What makes this scam particularly sophisticated is they actually did craft a Wikipedia draft for the victim. This kind of scam by Wiki Counsellor leverages the authority of a trusted site like Wikipedia while preying on a lack of information. All-in-all there were over 4-dozen emails exchanged and a purposeful procrastination that pushed the time frame forward. This is a practice many scammers employ to give a false sense of accomplishment. They will say “let me check” just to avoid you for another length of time.

A deeper examination into Wiki Counsellor shows that all of the Google Reviews are fake as are those on Trustpilot. The reviewers use overtly sophisticated language, come from accounts that leave similar reviews, and have stock profile pictures or no pictures at all. Their website contains much of the same copy rephrased in a different way, and their social media profiles have consistent posts but average less than 10 followers. I and the team involved also have our doubts about Mike Smith’s name actually being “Mike Smith” as there’s no verifiable connection on the website to a person with that name, the employee LinkedIn profiles are set to private, and there is no legal entity when a search is ran on

It appears that others share a similar story with this “company.” For example, this Google Review highlights everything we just reviewed. 

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Another person saidAfter I talked to the company’s representative I realized they lied to me promising to create a Wikipedia page without any sources save my own website and social media platforms. This is a dishonest business and I’m going to report them to authorities.”

In retrospect, it is reasonable to assume that they don’t even write anything in-house but rather outsource to a third party, pocketing most of the revenue. There were mentions of editors, moderators, and other people involved that received a payment as an excuse for a lower refund percentage, but if they don’t provide any service directly it would make Wiki Counsellor a front and a scammer’s business.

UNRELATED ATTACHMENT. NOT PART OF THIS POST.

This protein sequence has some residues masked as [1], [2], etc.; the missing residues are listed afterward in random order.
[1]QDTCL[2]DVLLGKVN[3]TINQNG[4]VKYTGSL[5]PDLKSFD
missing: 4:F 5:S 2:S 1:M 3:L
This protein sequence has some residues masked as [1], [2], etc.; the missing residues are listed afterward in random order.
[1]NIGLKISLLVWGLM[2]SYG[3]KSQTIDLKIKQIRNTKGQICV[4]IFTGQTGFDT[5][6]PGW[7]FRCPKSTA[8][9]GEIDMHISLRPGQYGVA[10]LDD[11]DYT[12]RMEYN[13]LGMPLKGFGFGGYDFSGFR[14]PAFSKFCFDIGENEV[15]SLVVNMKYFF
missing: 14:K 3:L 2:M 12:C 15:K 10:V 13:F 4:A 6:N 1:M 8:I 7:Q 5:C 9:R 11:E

Wikipedia has a disclosure policy that states “Editors must disclose their employer, client, and affiliation with respect to any paid contribution to Wikipedia.” Nowhere on Wiki Counsellor’s website or their moderator’s page was a disclosure made. Wikipedia also discourages Conflicts of Interest as I mentioned before. It is important to be aware of the policies of any organization or media outlet that you are looking to be featured on, especially when it comes to money exchanging hands and paying someone to perform a task. Seek success stories and video testimonials. These kinds of scams are intricate and if your instincts are telling you that something is off, it likely is.

If you are someone who desires to get a coveted page on Wikipedia, I would suggest that you divert your focus elsewhere and let one get created for you with time. Become noteworthy, rather than trying to appear noteworthy. In the case of this client, he unknowingly fell into the dark side of social media where things may look great, but are actually grim.

Isaac Mashman
Isaac Mashman
Addicted to coffee and standards. I help create, maintain, & scale unrivaled personal brands through my public relations firm Mashman Ventures. Businessman, Author, Investor, Speaker. Writing for Blitzmetrics to disclose the negative side of the industry and online space, and provide strategies for the hopeful person who wants to build right.